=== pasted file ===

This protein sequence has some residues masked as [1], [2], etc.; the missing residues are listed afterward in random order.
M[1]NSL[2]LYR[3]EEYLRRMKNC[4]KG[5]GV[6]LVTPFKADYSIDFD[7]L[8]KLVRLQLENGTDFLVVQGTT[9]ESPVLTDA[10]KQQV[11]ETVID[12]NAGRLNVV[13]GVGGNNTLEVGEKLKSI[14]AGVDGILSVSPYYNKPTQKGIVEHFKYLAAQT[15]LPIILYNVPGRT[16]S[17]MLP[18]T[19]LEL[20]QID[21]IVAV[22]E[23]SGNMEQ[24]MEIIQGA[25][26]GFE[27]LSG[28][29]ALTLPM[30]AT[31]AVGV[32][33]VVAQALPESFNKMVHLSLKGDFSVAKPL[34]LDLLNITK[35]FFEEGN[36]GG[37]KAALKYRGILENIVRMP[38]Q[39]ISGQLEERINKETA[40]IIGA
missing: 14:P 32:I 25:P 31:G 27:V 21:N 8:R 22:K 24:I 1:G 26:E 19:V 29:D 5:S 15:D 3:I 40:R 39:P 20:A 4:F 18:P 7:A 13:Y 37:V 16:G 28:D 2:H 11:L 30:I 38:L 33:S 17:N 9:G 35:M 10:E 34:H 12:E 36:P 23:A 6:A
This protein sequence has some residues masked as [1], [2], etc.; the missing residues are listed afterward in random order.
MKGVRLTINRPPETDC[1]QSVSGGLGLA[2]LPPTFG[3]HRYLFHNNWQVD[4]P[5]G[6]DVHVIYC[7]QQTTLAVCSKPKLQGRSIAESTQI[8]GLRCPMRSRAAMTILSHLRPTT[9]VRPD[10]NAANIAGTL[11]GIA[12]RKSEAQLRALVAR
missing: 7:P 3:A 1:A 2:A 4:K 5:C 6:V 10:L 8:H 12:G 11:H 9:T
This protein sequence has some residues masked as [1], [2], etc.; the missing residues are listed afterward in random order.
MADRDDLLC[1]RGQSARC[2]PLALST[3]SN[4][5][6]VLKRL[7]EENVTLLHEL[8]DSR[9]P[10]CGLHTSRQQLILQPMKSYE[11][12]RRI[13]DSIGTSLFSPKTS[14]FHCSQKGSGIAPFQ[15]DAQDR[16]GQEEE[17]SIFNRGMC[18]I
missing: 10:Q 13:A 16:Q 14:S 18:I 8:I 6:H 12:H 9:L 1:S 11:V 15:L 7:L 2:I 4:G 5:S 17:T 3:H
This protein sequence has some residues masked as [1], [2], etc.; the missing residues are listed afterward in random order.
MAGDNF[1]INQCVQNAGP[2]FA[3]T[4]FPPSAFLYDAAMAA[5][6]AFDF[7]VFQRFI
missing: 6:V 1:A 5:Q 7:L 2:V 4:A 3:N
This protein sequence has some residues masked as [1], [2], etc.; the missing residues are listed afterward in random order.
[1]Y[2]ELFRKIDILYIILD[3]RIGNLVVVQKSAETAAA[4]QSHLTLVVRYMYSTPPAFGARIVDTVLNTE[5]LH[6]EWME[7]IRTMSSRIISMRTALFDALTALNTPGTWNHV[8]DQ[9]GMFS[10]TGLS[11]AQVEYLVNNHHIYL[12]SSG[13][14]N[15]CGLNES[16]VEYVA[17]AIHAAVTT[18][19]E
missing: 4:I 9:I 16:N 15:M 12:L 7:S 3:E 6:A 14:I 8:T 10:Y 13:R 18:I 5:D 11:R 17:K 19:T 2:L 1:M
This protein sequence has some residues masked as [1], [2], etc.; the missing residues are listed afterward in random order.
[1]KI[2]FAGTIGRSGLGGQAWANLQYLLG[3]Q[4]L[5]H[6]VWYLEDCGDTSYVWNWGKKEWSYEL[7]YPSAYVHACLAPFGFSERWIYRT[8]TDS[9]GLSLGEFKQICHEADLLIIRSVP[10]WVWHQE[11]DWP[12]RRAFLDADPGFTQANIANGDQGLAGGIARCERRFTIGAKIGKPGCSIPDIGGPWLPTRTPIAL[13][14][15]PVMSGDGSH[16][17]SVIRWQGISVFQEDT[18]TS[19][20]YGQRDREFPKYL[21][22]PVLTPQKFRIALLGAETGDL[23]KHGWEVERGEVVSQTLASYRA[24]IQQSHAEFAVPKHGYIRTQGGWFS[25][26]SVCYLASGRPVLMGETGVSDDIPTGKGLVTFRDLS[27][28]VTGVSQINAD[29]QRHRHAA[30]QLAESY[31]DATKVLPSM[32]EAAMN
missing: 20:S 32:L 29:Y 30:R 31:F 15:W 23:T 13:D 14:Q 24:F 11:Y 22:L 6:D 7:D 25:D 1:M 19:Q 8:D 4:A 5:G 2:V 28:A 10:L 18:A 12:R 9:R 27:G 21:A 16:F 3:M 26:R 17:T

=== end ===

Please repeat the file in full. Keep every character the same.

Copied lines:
This protein sequence has some residues masked as [1], [2], etc.; the missing residues are listed afterward in random order.
M[1]NSL[2]LYR[3]EEYLRRMKNC[4]KG[5]GV[6]LVTPFKADYSIDFD[7]L[8]KLVRLQLENGTDFLVVQGTT[9]ESPVLTDA[10]KQQV[11]ETVID[12]NAGRLNVV[13]GVGGNNTLEVGEKLKSI[14]AGVDGILSVSPYYNKPTQKGIVEHFKYLAAQT[15]LPIILYNVPGRT[16]S[17]MLP[18]T[19]LEL[20]QID[21]IVAV[22]E[23]SGNMEQ[24]MEIIQGA[25][26]GFE[27]LSG[28][29]ALTLPM[30]AT[31]AVGV[32][33]VVAQALPESFNKMVHLSLKGDFSVAKPL[34]LDLLNITK[35]FFEEGN[36]GG[37]KAALKYRGILENIVRMP[38]Q[39]ISGQLEERINKETA[40]IIGA
missing: 14:P 32:I 25:P 31:G 27:V 21:N 8:R 22:K 24:I 1:G 26:E 19:V 29:D 5:S 15:D 3:I 40:R 39:P 20:A 4:F 18:P 7:A 13:Y 37:V 16:G 28:D 2:H 11:L 30:I 38:L 33:S 17:N 9:G 35:M 10:E 34:H 12:E 36:P 23:A 6:A
This protein sequence has some residues masked as [1], [2], etc.; the missing residues are listed afterward in random order.
MKGVRLTINRPPETDC[1]QSVSGGLGLA[2]LPPTFG[3]HRYLFHNNWQVD[4]P[5]G[6]DVHVIYC[7]QQTTLAVCSKPKLQGRSIAESTQI[8]GLRCPMRSRAAMTILSHLRPTT[9]VRPD[10]NAANIAGTL[11]GIA[12]RKSEAQLRALVAR
missing: 7:P 3:A 1:A 2:A 4:K 5:C 6:V 10:L 8:H 12:G 11:H 9:T
This protein sequence has some residues masked as [1], [2], etc.; the missing residues are listed afterward in random order.
MADRDDLLC[1]RGQSARC[2]PLALST[3]SN[4][5][6]VLKRL[7]EENVTLLHEL[8]DSR[9]P[10]CGLHTSRQQLILQPMKSYE[11][12]RRI[13]DSIGTSLFSPKTS[14]FHCSQKGSGIAPFQ[15]DAQDR[16]GQEEE[17]SIFNRGMC[18]I
missing: 10:Q 13:A 16:Q 14:S 18:I 8:I 6:H 12:H 9:L 1:S 11:V 15:L 7:L 2:I 4:G 5:S 17:T 3:H
This protein sequence has some residues masked as [1], [2], etc.; the missing residues are listed afterward in random order.
MAGDNF[1]INQCVQNAGP[2]FA[3]T[4]FPPSAFLYDAAMAA[5][6]AFDF[7]VFQRFI
missing: 6:V 1:A 5:Q 7:L 2:V 4:A 3:N
This protein sequence has some residues masked as [1], [2], etc.; the missing residues are listed afterward in random order.
[1]Y[2]ELFRKIDILYIILD[3]RIGNLVVVQKSAETAAA[4]QSHLTLVVRYMYSTPPAFGARIVDTVLNTE[5]LH[6]EWME[7]IRTMSSRIISMRTALFDALTALNTPGTWNHV[8]DQ[9]GMFS[10]TGLS[11]AQVEYLVNNHHIYL[12]SSG[13][14]N[15]CGLNES[16]VEYVA[17]AIHAAVTT[18][19]E
missing: 4:I 9:I 16:N 15:M 12:L 7:S 3:E 6:A 14:I 8:T 10:Y 13:R 18:I 5:D 11:R 17:K 19:T 2:L 1:M
This protein sequence has some residues masked as [1], [2], etc.; the missing residues are listed afterward in random order.
[1]KI[2]FAGTIGRSGLGGQAWANLQYLLG[3]Q[4]L[5]H[6]VWYLEDCGDTSYVWNWGKKEWSYEL[7]YPSAYVHACLAPFGFSERWIYRT[8]TDS[9]GLSLGEFKQICHEADLLIIRSVP[10]WVWHQE[11]DWP[12]RRAFLDADPGFTQANIANGDQGLAGGIARCERRFTIGAKIGKPGCSIPDIGGPWLPTRTPIAL[13][14][15]PVMSGDGSH[16][17]SVIRWQGISVFQEDT[18]TS[19][20]YGQRDREFPKYL[21][22]PVLTPQKFRIALLGAETGDL[23]KHGWEVERGEVVSQTLASYRA[24]IQQSHAEFAVPKHGYIRTQGGWFS[25][26]SVCYLASGRPVLMGETGVSDDIPTGKGLVTFRDLS[27][28]VTGVSQINAD[29]QRHRHAA[30]QLAESY[31]DATKVLPSM[32]EAAMN
missing: 20:S 32:L 29:Y 30:R 31:F 15:W 23:T 13:D 14:Q 24:F 11:Y 22:L 6:D 7:D 25:D 1:M 19:Q 8:D 4:A 5:G 2:V 28:A 10:L 18:A 12:R 9:R 27:G 21:A 16:F 3:M 26:R 17:T